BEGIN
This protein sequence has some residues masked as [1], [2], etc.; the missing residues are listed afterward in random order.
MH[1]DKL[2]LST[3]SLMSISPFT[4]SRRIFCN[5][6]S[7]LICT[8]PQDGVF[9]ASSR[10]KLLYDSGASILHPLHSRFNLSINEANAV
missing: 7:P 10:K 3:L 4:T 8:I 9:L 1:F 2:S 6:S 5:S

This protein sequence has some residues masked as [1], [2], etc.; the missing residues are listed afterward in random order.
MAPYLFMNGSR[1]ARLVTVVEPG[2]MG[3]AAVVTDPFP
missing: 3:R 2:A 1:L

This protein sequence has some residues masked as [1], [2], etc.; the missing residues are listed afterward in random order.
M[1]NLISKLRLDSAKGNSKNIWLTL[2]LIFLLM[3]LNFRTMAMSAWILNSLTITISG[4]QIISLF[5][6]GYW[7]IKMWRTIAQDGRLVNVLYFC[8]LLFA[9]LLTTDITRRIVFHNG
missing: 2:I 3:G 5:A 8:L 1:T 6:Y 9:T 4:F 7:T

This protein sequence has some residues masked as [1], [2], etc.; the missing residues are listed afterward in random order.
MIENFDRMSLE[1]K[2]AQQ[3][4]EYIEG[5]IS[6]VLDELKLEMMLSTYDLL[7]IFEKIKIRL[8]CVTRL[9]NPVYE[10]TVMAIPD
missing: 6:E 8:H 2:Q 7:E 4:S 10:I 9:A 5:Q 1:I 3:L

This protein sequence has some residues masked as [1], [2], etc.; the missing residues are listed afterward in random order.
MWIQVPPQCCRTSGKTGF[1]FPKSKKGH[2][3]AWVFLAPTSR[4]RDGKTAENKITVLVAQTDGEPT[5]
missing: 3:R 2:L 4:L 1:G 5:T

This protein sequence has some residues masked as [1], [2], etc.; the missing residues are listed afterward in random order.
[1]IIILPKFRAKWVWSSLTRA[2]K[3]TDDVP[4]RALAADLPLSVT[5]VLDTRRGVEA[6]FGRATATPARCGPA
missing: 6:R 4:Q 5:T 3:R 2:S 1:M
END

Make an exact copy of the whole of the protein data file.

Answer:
This protein sequence has some residues masked as [1], [2], etc.; the missing residues are listed afterward in random order.
MH[1]DKL[2]LST[3]SLMSISPFT[4]SRRIFCN[5][6]S[7]LICT[8]PQDGVF[9]ASSR[10]KLLYDSGASILHPLHSRFNLSINEANAV
missing: 7:P 10:K 3:L 4:T 8:I 9:L 1:F 2:S 6:S 5:S

This protein sequence has some residues masked as [1], [2], etc.; the missing residues are listed afterward in random order.
MAPYLFMNGSR[1]ARLVTVVEPG[2]MG[3]AAVVTDPFP
missing: 3:R 2:A 1:L

This protein sequence has some residues masked as [1], [2], etc.; the missing residues are listed afterward in random order.
M[1]NLISKLRLDSAKGNSKNIWLTL[2]LIFLLM[3]LNFRTMAMSAWILNSLTITISG[4]QIISLF[5][6]GYW[7]IKMWRTIAQDGRLVNVLYFC[8]LLFA[9]LLTTDITRRIVFHNG
missing: 2:I 3:G 5:A 8:L 1:T 6:Y 9:T 4:F 7:T

This protein sequence has some residues masked as [1], [2], etc.; the missing residues are listed afterward in random order.
MIENFDRMSLE[1]K[2]AQQ[3][4]EYIEG[5]IS[6]VLDELKLEMMLSTYDLL[7]IFEKIKIRL[8]CVTRL[9]NPVYE[10]TVMAIPD
missing: 6:E 8:H 2:Q 7:E 4:S 10:I 9:A 5:Q 1:I 3:L

This protein sequence has some residues masked as [1], [2], etc.; the missing residues are listed afterward in random order.
MWIQVPPQCCRTSGKTGF[1]FPKSKKGH[2][3]AWVFLAPTSR[4]RDGKTAENKITVLVAQTDGEPT[5]
missing: 3:R 2:L 4:L 1:G 5:T

This protein sequence has some residues masked as [1], [2], etc.; the missing residues are listed afterward in random order.
[1]IIILPKFRAKWVWSSLTRA[2]K[3]TDDVP[4]RALAADLPLSVT[5]VLDTRRGVEA[6]FGRATATPARCGPA
missing: 6:R 4:Q 5:T 3:R 2:S 1:M